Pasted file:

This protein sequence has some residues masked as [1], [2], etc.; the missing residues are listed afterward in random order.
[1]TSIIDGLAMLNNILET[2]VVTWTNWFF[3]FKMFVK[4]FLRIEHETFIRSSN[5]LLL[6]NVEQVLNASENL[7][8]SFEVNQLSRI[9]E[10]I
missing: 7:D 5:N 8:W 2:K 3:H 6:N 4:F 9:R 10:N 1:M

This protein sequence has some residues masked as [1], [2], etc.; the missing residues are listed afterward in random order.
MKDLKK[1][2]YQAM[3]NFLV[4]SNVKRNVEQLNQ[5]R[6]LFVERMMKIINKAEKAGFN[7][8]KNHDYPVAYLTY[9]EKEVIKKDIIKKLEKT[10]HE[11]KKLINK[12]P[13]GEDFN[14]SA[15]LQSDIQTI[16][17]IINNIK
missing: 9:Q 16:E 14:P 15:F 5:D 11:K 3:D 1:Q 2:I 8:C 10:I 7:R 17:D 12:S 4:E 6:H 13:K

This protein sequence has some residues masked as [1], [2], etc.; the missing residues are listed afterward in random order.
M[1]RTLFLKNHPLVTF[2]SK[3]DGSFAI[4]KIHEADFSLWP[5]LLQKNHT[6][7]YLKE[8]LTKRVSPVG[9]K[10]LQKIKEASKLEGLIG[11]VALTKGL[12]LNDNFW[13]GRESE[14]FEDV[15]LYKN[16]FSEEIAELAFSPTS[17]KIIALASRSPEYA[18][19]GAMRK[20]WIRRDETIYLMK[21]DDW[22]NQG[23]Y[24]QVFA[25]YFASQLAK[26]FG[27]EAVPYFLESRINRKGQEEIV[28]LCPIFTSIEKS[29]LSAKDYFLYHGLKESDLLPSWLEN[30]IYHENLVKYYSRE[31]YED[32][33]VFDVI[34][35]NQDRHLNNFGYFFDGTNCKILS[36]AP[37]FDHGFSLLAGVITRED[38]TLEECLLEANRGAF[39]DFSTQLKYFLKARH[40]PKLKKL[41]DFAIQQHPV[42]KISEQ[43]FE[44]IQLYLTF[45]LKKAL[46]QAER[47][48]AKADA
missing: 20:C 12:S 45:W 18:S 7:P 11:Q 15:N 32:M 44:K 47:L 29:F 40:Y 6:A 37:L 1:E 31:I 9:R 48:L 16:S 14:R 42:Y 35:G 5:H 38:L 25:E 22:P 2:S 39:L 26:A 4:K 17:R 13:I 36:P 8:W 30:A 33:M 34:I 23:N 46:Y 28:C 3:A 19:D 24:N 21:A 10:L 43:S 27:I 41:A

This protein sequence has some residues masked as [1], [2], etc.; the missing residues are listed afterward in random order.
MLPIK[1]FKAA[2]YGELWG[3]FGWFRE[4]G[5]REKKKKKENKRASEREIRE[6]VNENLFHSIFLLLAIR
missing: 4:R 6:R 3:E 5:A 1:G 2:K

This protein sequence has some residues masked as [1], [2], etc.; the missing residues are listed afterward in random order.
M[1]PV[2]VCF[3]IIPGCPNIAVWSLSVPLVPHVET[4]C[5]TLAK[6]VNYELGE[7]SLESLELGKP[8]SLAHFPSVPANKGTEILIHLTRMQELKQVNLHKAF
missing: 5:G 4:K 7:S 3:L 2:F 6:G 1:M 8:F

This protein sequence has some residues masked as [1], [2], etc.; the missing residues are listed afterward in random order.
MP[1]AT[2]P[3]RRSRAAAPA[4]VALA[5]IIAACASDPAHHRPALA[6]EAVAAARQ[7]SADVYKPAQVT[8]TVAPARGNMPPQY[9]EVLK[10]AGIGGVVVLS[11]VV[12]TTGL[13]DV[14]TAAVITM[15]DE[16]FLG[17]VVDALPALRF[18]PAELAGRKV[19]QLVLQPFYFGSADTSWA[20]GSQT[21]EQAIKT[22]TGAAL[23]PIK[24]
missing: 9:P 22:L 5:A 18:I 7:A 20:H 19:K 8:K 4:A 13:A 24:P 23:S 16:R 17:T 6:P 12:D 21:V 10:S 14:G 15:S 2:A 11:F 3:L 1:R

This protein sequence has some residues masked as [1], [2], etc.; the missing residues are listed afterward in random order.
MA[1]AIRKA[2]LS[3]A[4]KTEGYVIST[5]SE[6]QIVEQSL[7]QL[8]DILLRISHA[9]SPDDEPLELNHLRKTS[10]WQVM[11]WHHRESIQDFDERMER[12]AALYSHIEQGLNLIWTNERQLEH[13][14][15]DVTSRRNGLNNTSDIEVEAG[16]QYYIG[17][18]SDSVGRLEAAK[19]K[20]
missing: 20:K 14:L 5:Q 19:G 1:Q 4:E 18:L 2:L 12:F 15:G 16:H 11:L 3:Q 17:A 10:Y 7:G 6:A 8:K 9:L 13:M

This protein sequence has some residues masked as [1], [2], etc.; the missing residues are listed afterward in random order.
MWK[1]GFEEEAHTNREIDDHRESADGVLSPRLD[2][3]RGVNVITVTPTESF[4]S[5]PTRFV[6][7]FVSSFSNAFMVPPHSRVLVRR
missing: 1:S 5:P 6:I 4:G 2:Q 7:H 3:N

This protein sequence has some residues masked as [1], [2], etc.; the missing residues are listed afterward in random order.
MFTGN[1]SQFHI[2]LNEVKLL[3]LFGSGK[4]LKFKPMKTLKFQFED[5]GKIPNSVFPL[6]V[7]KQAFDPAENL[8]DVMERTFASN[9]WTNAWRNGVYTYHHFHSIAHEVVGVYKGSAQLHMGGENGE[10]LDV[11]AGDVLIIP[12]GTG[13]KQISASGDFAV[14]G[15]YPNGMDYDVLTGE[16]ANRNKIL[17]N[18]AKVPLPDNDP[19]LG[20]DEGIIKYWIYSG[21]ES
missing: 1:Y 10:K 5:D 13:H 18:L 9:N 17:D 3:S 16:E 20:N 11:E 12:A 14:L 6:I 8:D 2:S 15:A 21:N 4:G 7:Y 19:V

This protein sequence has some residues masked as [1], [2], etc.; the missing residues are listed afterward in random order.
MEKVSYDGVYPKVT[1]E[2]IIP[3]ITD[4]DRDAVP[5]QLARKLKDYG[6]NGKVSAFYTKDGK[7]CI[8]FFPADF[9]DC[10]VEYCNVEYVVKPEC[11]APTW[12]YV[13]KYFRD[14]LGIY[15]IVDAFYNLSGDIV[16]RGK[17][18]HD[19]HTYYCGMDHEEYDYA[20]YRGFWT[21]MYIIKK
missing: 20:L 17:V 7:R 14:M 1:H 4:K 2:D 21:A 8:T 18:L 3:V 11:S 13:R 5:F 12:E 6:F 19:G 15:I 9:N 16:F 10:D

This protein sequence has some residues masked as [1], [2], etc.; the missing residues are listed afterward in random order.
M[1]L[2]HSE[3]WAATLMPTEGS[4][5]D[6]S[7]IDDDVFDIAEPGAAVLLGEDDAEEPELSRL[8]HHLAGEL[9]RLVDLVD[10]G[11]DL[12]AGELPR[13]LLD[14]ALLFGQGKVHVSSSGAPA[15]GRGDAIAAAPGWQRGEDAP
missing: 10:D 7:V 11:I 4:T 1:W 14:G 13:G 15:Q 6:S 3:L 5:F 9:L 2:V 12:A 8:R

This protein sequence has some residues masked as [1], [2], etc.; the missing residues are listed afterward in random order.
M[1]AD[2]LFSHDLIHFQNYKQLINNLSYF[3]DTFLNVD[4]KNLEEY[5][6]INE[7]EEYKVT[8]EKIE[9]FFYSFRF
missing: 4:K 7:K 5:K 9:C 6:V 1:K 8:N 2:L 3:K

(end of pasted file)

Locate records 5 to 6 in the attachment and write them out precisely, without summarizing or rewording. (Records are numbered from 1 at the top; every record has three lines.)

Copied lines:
This protein sequence has some residues masked as [1], [2], etc.; the missing residues are listed afterward in random order.
M[1]PV[2]VCF[3]IIPGCPNIAVWSLSVPLVPHVET[4]C[5]TLAK[6]VNYELGE[7]SLESLELGKP[8]SLAHFPSVPANKGTEILIHLTRMQELKQVNLHKAF
missing: 5:G 4:K 7:S 3:L 2:F 6:G 1:M 8:F

This protein sequence has some residues masked as [1], [2], etc.; the missing residues are listed afterward in random order.
MP[1]AT[2]P[3]RRSRAAAPA[4]VALA[5]IIAACASDPAHHRPALA[6]EAVAAARQ[7]SADVYKPAQVT[8]TVAPARGNMPPQY[9]EVLK[10]AGIGGVVVLS[11]VV[12]TTGL[13]DV[14]TAAVITM[15]DE[16]FLG[17]VVDALPALRF[18]PAELAGRKV[19]QLVLQPFYFGSADTSWA[20]GSQT[21]EQAIKT[22]TGAAL[23]PIK[24]
missing: 9:P 22:L 5:A 18:I 7:A 20:H 19:K 8:K 4:A 13:A 24:P 23:S 16:R 17:T 6:P 12:D 21:V 10:S 14:G 15:S 2:A 11:F 3:L 1:R